In another twist on employers checking out candidates on social networking sites there are reports of employers asking for the Facebook passwords of job applicants and, in some cases, for current employees. Checking social media sites this way is called “shoulder surfing” because the employer is seeing everything you do, rather than just the public information you want them to see.
If this happens to you, all the work you may have done on adjusting your privacy settings to limit what some of your friends, family and others can see is basically useless. Once you have given out your login information, the company will have full access to your account.
Should employers be asking job applicants for Facebook passwords? In my opinion, they shouldn’t. There should be a line between personal and private and this would seem to violate it. In addition, giving out passwords to any of your online accounts isn’t a good idea, because whomever you give it to doesn’t just have the ability to view your account. It gives them full access.
If your login information gets into the wrong hands they can use your account as if they were you and login into third party sites that use Facebook logins for access, as well as to Facebook. If you’re using professional networking Facebook apps they will see who you are communicating with. The same holds true for LinkedIn and other sites – anyone who has your password can see your account in its entirely.
There are no laws specifically protecting the social networking privacy of job seekers and employees. However, employers need to be careful because there are discrimination issues if the company selectively asks for information from some candidates, but not from all. That said, employers are on firmer ground if you voluntarily give them your password than if they check on you via other methods.
From both the job seeker and the employer perspective, because of those discrimination issues, it’s important for companies to have guidelines in place when conducting social networking research on job applicants. If the company has a social media policy there is a standard protocol that applies to all candidates and employees and there are no potential discrimination issues.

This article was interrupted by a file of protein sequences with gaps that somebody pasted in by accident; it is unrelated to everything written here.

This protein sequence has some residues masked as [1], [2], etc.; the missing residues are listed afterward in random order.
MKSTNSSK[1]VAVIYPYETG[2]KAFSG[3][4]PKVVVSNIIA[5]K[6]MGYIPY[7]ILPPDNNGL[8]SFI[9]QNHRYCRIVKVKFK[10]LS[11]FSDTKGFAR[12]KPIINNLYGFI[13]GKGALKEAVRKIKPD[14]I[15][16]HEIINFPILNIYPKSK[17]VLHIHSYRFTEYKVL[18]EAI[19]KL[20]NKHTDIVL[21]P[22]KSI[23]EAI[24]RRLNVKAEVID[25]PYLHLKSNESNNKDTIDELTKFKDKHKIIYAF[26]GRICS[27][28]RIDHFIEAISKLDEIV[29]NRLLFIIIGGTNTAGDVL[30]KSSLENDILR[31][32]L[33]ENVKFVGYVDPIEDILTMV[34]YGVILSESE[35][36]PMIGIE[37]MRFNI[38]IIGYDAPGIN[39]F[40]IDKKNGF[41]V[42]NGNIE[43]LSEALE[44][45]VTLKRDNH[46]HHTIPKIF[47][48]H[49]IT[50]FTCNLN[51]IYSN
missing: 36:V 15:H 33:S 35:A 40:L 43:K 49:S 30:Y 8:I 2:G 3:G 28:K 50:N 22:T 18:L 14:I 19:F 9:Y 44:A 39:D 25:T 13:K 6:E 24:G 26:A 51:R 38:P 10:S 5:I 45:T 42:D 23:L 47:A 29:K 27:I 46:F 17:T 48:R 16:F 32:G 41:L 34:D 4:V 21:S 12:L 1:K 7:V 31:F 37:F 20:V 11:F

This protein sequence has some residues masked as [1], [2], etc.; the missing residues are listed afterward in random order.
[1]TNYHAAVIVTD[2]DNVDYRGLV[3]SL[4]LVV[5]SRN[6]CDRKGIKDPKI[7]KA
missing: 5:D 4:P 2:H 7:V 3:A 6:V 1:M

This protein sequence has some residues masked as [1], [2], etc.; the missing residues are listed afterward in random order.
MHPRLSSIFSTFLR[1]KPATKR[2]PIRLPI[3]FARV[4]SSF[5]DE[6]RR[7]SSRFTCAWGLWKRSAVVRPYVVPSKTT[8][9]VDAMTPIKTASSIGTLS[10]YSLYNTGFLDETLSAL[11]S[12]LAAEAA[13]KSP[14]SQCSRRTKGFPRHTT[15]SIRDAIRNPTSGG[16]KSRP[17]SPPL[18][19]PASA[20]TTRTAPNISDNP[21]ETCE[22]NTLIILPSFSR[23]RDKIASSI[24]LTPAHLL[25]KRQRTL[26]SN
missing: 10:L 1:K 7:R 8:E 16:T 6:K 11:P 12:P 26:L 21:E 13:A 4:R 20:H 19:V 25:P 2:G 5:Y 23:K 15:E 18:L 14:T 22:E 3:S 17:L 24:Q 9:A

Another thing to keep in mind, for employees, is that if you are using company computers to access your personal social media pages you may be inadvertently providing access to the sites you visit online if you automatically login and depending on company social media policy, potentially violating that policy by spending time using company computer to access Facebook or elsewhere online. Here’s more information on employer social media policies.
What can you do if an employer asks for your login information? It’s a tough decision, because not complying could cost you a job offer. Also consider whether would you want to work for a company that didn’t respect your privacy. And would you want to have to worry about everything you post on Facebook during your tenure with that company?
On the other hand, there isn’t much that is really private online and there is a good chance that just about everything you post can be found – one way or another. Plus, social networking, when done right, can help your job search rather than hinder it.
That’s why it’s always important to be careful about what you post online and don’t forget the “grandma rule” – don’t post anything you wouldn’t want your grandmother to see, especially when you’re job hunting.